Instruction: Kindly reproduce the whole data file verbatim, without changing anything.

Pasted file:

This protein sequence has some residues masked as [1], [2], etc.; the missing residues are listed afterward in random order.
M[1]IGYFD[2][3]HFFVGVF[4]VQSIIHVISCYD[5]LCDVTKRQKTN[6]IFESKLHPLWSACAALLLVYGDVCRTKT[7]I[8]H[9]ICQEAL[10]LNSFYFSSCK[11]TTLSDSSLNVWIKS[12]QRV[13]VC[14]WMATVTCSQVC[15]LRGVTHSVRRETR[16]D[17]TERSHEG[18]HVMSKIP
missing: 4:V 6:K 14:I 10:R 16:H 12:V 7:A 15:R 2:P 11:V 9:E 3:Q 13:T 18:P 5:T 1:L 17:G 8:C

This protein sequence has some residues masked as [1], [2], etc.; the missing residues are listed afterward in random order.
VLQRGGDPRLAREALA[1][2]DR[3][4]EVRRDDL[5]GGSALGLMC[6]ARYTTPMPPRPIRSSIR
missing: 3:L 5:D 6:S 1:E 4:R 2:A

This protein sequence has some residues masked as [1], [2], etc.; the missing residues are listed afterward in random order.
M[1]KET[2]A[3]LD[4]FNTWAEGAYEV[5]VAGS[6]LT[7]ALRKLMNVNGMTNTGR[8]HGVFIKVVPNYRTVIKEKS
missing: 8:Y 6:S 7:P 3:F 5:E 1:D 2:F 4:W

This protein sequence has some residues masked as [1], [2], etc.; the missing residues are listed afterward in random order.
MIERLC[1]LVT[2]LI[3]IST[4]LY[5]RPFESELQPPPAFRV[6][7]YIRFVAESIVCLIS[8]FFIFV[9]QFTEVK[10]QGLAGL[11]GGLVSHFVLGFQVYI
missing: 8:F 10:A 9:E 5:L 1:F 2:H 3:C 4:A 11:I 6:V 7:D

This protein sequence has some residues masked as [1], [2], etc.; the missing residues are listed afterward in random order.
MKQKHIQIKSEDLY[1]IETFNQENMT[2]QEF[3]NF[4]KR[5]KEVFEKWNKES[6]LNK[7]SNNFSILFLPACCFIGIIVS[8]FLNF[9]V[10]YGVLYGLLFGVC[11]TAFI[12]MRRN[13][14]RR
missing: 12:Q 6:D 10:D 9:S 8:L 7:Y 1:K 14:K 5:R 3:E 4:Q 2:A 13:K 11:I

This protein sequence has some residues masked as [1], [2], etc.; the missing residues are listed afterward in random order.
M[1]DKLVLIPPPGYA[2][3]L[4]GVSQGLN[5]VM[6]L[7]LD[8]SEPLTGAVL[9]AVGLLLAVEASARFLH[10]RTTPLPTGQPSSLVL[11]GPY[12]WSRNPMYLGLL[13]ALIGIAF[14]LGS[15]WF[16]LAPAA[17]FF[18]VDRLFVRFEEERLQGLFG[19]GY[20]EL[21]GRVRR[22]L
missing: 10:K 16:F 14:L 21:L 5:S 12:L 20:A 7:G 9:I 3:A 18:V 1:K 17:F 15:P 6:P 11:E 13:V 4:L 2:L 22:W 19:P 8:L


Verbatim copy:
This protein sequence has some residues masked as [1], [2], etc.; the missing residues are listed afterward in random order.
M[1]IGYFD[2][3]HFFVGVF[4]VQSIIHVISCYD[5]LCDVTKRQKTN[6]IFESKLHPLWSACAALLLVYGDVCRTKT[7]I[8]H[9]ICQEAL[10]LNSFYFSSCK[11]TTLSDSSLNVWIKS[12]QRV[13]VC[14]WMATVTCSQVC[15]LRGVTHSVRRETR[16]D[17]TERSHEG[18]HVMSKIP
missing: 4:V 6:K 14:I 10:R 16:H 12:V 7:A 15:R 2:P 11:V 9:E 3:Q 13:T 18:P 5:T 1:L 17:G 8:C

This protein sequence has some residues masked as [1], [2], etc.; the missing residues are listed afterward in random order.
VLQRGGDPRLAREALA[1][2]DR[3][4]EVRRDDL[5]GGSALGLMC[6]ARYTTPMPPRPIRSSIR
missing: 3:L 5:D 6:S 1:E 4:R 2:A

This protein sequence has some residues masked as [1], [2], etc.; the missing residues are listed afterward in random order.
M[1]KET[2]A[3]LD[4]FNTWAEGAYEV[5]VAGS[6]LT[7]ALRKLMNVNGMTNTGR[8]HGVFIKVVPNYRTVIKEKS
missing: 8:Y 6:S 7:P 3:F 5:E 1:D 2:F 4:W

This protein sequence has some residues masked as [1], [2], etc.; the missing residues are listed afterward in random order.
MIERLC[1]LVT[2]LI[3]IST[4]LY[5]RPFESELQPPPAFRV[6][7]YIRFVAESIVCLIS[8]FFIFV[9]QFTEVK[10]QGLAGL[11]GGLVSHFVLGFQVYI
missing: 8:F 10:A 9:E 5:L 1:F 2:H 3:C 4:A 11:I 6:V 7:D

This protein sequence has some residues masked as [1], [2], etc.; the missing residues are listed afterward in random order.
MKQKHIQIKSEDLY[1]IETFNQENMT[2]QEF[3]NF[4]KR[5]KEVFEKWNKES[6]LNK[7]SNNFSILFLPACCFIGIIVS[8]FLNF[9]V[10]YGVLYGLLFGVC[11]TAFI[12]MRRN[13][14]RR
missing: 12:Q 6:D 10:D 9:S 8:L 7:Y 1:K 14:K 5:R 3:E 4:Q 2:A 13:K 11:I

This protein sequence has some residues masked as [1], [2], etc.; the missing residues are listed afterward in random order.
M[1]DKLVLIPPPGYA[2][3]L[4]GVSQGLN[5]VM[6]L[7]LD[8]SEPLTGAVL[9]AVGLLLAVEASARFLH[10]RTTPLPTGQPSSLVL[11]GPY[12]WSRNPMYLGLL[13]ALIGIAF[14]LGS[15]WF[16]LAPAA[17]FF[18]VDRLFVRFEEERLQGLFG[19]GY[20]EL[21]GRVRR[22]L
missing: 10:K 16:F 14:L 21:L 5:S 12:L 20:A 7:G 9:I 3:A 18:V 1:K 17:F 15:P 6:P 11:E 13:V 4:L 2:L 22:W 19:P 8:L